Now, happy occasion, Television has released its first album on Elektra-Asylum, tentatively titled “Marquee Moon” or, more likely, “Elevation.” (My favorite title is the one they rejected – “See No Evil.”) With eight songs, it’s a lengthy album – about 45 minutes – but it never sags into boringness or stretches itself strainfully. As sound, the album is a fine steel mesh: the guitars have a tense, tight clarity and Ficca’s drumming (which is often muffled on the CBGB stage) is quick and crisp.

Though a number of legendary Television songs are not here – hopefully “O Mi Amore”, “I Don’t Care”, “Kingdom Come” and abandoned beauties like “Bluebird”, “Double Exposure” and “Judy Says” will appear on forthcoming LPs – the songs included are stainless selections. They are: “Friction”, “Prove It”, “Torn Curtain”, “Guiding Light”, “See No Evil”, “Venus de Milo”, “Elevation” and “Marquee Moon.”

Of them, at least four are New York rock classics. “See No Evil” has propulsion, a beautiful solo by Richard Lloyd, some nifty lyrics (“I get your point”, sings Verlaine sarcastically, “You’re real sharp”), and I love the way Verlaine’s voice does a soaring screech at the fadeout. The wistful, passionate “Guiding Light” is the most moving elegy since Hank Williams was so lonesome he could cry. And hardcore Televisionaries will be pleased that “Venus de Milo” is on the album; it’s to Television what “The Lady Is A Tramp” is to Sinatra – a signature song. Like “Tramp” it wears well: I’ve heard “Venus de Milo” at least 70 times and have yet to tire of it.

But the LP’s masterwork is “Marquee Moon”. It begins with guitars calling to each other like voices across the railroad tracks; there’s a long serpentine solo by Verlaine and near the end the guitars shimmer and cry like dolphins at play. As for the lyrics, in a slightly sizzled interview with Verlaine and Lloyd in Punk, Verlaine says, “They’re just an atmosphere. That’s the whole thing. I mean, you don’t have to say what you mean to get across.” And Lloyd says: “It’s like you say five words and you only mean the sixth.” Verlaine: “Right.”

Except for “Venus”, “Marquee Moon”, has the best lyrics on the album, particularly when Verlaine, teetering on the edge of the inexpressible, sings, “I was listening, listening to the rain/ I was hearing something else.” Those words may look prosaic on the page but when sung, it’s as if a landscape is being stretched out before the listener – a landscape hidden in a mist. The song fades on Verlaine’s vocal but even as the needle lifts from the groove, the song plays on, unfolding endlessly in silent space.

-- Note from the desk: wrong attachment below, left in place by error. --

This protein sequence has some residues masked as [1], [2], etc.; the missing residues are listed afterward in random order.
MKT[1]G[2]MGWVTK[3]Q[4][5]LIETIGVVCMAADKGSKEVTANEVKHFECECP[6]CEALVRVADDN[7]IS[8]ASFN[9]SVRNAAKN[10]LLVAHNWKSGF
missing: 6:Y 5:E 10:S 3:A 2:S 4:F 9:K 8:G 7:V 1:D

A sensational album, maybe even a great one: too early to tell right now. As this is being written, I’ve only heard the album twice on tape when Tom and Fred played it for Lisa, Richard and myself at the Robinsons’ sprawling Xanadu apartment. When it’s finally on record – and by the time you read this sentence, it will be – it will have a fuller presence, and speculation can commence on whether the album is a dwarf star, a star, a nova or a supernova. Of course, there will be those will say none of the above, that TV’s LP represents yet another diabolical attempt by New York rock writers to foist an underground band down the wallets of unsuspecting teenies. Ignore such people. They’re just slurks who should be doing something useful with their lives, like digging for earth-worms. No, it’s best to approach the band without preconceptions, without expectations. Act as if you’ve just tuned in and don’t have a TV Guide handy: spin the dial until you get the image you want; let the light fill the room. I hope the album is finally called “Elevation” because in the 19th century, elevation was another term for opium, and Television at its ferocious best – when Verlaine and Lloyd with their eyes closed are driving the guitars into the stratosphere – has the same soaring euphoria.

“The patience of a poppy,” wrote Jean Cocteau. “He who has smoked will smoke. Opium knows how to wait.” So does Television; and right now Television is in the shadows, waiting for you.